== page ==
After some thought, I have decided to temporarily suspend blogging while I reflect on my next major project and my vision for this particular project. I launched this blog a few years ago to accompany a three article idea studying military appellate institutions. The idea was to use this medium to pull back the curtain on the military justice system through blending the understanding of military law, history, and society and thus making it more accessible to civilian lawyers and other interested readers. The goal included publishing often, which became monthly. But after nearly six years and the third article under review for publication, my upcoming transition into a new job, and the daily rigors of my current day job, it has become much more difficult to keep up that pace. Plus, after being at this for quite some time, it is time to take a step back to think about how best to pursue my ultimate aspiration. For the time being, I will continue to maintain the site and keep the Bibliography updated. In time, I hope to return to this project with a more clear vision for this site’s ultimate purpose.
The debate over the appropriate role of the military commander in sexual assault cases remains a hotly contested issue among victim advocates, policymakers, and the military establishment. Listening to the rhetoric, one can excuse the interested reader for believing this is new—but it is not. Reformers both inside and outside the military have advocated for removing military commanders from military criminal law prosecutions for over 70 years.
With things settling down at the new home and things apparently working out with the condo (fingers crossed!), it’s time to return to writing. My latest law review article is coming along nicely (I hope), so I thought I’d jump back into my blogging.
Military commanders are afforded tremendous power over members of the military under their command, as well as the physical installations (bases) where they command. As it relates to military justice—i.e. military criminal law—the commander is essentially the mayor, the district/state attorney, the person who selects the group (venire) from which the jury comes out of, and also serves as the military magistrate. And in these areas, it is safe to say these powers are exercised broadly—and with little to no questioning of that authority. This post discusses this latter power and reviews the seminal case in this area and suggests that perhaps the legal, political, social, and military history surrounding military justice reform may not make the question so clear cut.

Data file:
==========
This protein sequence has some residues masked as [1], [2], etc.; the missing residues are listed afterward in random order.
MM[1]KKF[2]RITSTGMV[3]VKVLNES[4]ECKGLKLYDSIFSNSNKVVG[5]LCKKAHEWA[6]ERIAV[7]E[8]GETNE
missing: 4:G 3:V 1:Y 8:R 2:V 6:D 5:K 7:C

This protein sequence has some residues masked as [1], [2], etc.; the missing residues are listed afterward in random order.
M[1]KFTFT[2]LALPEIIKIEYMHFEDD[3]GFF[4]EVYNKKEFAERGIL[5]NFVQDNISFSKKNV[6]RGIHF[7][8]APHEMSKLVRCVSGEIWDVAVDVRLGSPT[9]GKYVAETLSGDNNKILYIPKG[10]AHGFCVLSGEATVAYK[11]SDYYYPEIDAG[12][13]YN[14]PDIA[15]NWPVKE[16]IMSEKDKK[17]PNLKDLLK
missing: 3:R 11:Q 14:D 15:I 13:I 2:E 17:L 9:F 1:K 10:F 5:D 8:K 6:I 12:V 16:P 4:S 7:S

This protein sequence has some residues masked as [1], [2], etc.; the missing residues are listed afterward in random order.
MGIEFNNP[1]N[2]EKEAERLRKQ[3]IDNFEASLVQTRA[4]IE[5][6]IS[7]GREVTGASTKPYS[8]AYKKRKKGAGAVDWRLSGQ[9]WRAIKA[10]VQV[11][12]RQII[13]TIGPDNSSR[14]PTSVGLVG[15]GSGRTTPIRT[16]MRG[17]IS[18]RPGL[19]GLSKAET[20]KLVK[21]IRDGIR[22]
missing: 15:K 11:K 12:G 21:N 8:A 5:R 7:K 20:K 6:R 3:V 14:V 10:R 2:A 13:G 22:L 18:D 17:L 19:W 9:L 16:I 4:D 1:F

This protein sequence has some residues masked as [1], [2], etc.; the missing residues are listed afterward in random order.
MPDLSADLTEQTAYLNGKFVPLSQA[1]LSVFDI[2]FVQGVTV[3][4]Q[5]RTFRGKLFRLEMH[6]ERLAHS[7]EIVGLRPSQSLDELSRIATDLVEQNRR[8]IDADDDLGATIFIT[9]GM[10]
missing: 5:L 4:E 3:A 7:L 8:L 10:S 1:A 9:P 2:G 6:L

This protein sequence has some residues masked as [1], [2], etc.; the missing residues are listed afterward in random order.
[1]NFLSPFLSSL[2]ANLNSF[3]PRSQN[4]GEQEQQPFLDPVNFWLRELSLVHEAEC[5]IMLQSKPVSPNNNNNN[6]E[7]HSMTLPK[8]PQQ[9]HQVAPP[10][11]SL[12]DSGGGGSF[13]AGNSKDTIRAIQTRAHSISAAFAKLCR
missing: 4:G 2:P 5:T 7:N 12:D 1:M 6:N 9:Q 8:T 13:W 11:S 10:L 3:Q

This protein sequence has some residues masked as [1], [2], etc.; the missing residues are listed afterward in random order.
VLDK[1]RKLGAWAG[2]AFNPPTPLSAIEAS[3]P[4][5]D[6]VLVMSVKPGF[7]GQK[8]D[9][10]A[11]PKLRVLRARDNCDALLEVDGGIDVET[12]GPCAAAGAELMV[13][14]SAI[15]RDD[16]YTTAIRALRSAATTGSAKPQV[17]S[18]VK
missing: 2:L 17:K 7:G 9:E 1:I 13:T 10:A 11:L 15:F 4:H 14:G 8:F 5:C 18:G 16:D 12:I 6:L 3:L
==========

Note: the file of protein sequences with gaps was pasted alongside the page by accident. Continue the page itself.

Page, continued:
I’ve often been led to believe this quote attributed to George Washington referred to discipline in the punishment sense. This is often combined with the additional statement that one of his first decisions upon taking command of the Continental Army was to appoint LT William Tudor as Judge Advocate General. But it is much more likely he referred to discipline in the training sense. And to obtain the discipline Washington sought to save his army, he turned to the most capable man for the job—an immigrant.
Now that my latest project on the continuing relevance of intermediate military tribunals is just about ready for submission this fall (just some proofreading and Bluebooking), I can spend a little more time musing about military law, history, and society. I have become increasingly interested in the history, and constitutionality, of military jurisdiction over service members, particularly in non-military specific offenses in the absence of a declared war. This led me to Sir William Blackstone’s monumental work on the common law.